accelerated pace.
Another feature in the operation of the ring, 55 the control of carbon deposit is the eiiicient seal
between the ring and piston at all times which
running in continuously seated relation, is con
trol of piston "slap" against the cylinder or
against the inner periphery of the ring and thus
indirectly against the cylinder. The axiai ten
keeps oil from passing up around the ring and
becoming burned.
The ring further operates in a highly e?icient
sion of the ring creates a friction between the 60 manner due to changes in size and weight which
are obtained by the piston and ring assembly de
scribed. Since the ring is mounted at the top
of the piston and its seal is permanently main
overcome this friction iorce. The result is that
tained, the need for piston ring grooves around
the ring functions as a brake or cushion which
is effective in converting the side thrust of the 65 the head of the piston is avoided, and the usual
thick reinforced piston head construction, de~
piston from a sharp impact into a rapidly increas
signed to provide for such grooves being cut into
ing pressure and the wear of such piston move
the piston, is done away with. The length of the
ment is largely overcome.
piston may also be reduced as the space required
In coniunction with its braking or cushioning
4 function, the continuously seated ring also serves 70 by the rings is no longer necessary, and the size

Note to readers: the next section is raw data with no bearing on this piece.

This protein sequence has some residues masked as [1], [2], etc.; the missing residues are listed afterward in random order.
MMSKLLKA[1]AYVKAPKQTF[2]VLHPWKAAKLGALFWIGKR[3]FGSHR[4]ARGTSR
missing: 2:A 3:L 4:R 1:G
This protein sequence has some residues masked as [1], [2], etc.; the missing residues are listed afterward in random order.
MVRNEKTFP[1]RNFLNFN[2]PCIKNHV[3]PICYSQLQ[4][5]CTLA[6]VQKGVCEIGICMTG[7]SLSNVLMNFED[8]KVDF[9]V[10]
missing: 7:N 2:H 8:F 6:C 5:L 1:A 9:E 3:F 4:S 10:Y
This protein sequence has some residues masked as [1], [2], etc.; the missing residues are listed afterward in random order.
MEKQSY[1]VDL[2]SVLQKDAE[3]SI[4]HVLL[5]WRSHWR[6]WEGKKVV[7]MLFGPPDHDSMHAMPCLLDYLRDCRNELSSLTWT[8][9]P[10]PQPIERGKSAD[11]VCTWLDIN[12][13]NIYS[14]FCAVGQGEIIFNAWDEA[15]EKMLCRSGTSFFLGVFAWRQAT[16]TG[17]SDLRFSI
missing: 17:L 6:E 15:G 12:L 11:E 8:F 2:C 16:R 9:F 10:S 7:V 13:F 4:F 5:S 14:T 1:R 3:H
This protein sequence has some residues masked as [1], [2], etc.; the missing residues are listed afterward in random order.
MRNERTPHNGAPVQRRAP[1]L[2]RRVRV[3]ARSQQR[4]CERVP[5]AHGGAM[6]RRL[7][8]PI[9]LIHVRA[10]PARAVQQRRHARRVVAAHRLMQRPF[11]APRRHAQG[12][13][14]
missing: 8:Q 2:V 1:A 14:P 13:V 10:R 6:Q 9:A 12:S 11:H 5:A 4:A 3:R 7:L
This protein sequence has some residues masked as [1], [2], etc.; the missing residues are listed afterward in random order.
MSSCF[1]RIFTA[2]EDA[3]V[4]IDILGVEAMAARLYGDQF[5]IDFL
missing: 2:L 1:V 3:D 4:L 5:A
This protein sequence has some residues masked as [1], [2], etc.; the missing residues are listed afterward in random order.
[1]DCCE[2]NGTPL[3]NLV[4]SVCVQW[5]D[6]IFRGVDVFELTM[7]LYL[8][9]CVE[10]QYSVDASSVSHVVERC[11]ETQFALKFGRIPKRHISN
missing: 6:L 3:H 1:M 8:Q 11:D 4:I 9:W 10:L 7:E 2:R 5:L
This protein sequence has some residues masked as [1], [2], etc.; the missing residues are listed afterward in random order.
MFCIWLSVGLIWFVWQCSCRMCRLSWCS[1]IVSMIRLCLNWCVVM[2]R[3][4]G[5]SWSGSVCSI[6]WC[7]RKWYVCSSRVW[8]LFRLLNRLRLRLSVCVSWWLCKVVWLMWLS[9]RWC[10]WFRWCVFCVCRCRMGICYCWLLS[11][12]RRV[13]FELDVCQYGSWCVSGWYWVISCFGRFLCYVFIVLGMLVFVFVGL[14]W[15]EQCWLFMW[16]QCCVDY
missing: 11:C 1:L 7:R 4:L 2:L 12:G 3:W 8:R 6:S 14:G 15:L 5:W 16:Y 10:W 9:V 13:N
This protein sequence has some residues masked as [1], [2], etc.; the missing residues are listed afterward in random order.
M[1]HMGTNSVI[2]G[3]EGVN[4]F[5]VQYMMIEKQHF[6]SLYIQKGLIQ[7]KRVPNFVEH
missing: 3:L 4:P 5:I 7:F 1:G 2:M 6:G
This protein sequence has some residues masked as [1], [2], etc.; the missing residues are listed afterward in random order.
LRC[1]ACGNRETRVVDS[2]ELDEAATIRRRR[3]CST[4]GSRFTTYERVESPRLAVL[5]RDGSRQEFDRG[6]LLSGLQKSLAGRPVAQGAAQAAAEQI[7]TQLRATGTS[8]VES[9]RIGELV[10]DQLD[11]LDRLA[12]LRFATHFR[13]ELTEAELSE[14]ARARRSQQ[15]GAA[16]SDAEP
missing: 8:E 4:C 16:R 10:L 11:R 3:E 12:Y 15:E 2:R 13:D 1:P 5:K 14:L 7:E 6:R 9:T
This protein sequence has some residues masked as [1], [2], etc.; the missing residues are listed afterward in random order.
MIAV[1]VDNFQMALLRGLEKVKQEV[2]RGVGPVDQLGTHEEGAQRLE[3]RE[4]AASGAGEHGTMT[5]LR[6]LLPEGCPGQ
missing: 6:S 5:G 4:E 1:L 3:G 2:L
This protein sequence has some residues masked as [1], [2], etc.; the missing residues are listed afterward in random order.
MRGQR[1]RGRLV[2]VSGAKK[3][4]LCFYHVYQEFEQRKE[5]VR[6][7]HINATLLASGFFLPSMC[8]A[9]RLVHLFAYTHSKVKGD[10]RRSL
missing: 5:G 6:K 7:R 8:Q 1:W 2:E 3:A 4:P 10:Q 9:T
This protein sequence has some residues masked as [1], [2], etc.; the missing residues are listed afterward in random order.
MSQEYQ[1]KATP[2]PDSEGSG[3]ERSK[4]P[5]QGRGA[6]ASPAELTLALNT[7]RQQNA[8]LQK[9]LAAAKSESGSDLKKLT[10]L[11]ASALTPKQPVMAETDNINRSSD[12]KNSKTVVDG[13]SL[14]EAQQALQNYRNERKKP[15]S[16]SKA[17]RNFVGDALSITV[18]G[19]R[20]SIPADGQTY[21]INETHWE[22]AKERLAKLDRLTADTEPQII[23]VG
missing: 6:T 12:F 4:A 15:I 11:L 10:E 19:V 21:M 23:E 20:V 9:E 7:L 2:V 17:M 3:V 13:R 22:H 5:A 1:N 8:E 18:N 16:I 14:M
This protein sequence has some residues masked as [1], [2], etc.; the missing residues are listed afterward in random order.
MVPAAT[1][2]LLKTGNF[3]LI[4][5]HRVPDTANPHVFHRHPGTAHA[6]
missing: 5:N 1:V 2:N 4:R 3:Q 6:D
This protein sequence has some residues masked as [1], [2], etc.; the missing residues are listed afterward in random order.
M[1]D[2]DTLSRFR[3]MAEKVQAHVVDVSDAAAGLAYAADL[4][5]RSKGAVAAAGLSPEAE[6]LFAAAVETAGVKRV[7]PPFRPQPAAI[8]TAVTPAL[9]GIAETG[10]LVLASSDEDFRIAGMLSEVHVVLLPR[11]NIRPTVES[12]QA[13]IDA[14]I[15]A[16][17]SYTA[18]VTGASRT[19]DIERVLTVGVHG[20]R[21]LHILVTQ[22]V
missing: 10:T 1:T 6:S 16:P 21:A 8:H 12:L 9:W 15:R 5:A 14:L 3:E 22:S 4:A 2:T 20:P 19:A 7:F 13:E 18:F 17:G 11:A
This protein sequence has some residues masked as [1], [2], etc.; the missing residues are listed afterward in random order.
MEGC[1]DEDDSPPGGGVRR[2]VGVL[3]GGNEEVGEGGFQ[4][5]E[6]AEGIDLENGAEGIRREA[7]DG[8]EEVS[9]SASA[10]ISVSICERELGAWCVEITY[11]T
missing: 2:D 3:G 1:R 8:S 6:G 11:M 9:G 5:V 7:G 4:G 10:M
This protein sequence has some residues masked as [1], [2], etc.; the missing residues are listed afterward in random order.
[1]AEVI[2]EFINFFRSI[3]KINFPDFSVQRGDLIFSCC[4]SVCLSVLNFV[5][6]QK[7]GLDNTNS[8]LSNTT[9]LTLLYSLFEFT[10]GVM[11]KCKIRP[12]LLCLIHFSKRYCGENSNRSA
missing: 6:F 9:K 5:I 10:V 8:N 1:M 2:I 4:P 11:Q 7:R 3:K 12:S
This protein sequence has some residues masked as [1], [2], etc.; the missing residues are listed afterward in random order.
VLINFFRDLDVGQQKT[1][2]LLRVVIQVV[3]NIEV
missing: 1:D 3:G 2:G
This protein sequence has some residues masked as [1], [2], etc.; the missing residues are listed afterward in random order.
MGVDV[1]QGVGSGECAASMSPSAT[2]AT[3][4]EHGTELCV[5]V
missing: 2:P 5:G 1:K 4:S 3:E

of the cylinder block may also be decreased or
to reduce wear from piston slap in another way.
Shortened. The result of these changes is to
The axial tension of the ring portions on the
greatly lighten the piston and generally increase
piston land surface tends to prevent the piston
the e?lciency of the motor.
from assuming an angular position, or one in'
Attachment of the ring of Figs. 1-5 inclusive
which its axis is out of alinement with the axis 76
ring seating surface and the piston seating sur
face and in order for the piston to slap, it must
%403.574
.
5 `
may be carried out in other ways, as for example
as illustrated in Figs. 6,-7 and 8. „In|Flg. 6 I have
illustrated ring ?s secured by means of a spring
. 25 which may be engaged under 'an edge or shoul
der formed in the piston wall 28. This ?gure
also' illustrates the use of a second ring 30 of
conventional type mounted. below the ring I'
and adapted to function as an oil scraping ring
or in some other way, if so desired. In Figs. 'I
'and 8 I have i?lustrated another form of attach
ment in which springs :2 are hooked into eyes
36 mounted in recesses 34 formed at the outside
of the piston 38. This permit's the ring to be se
cured from a point outside the piston. With this
.
te
-
.
itself, .in addition to being made shorter, may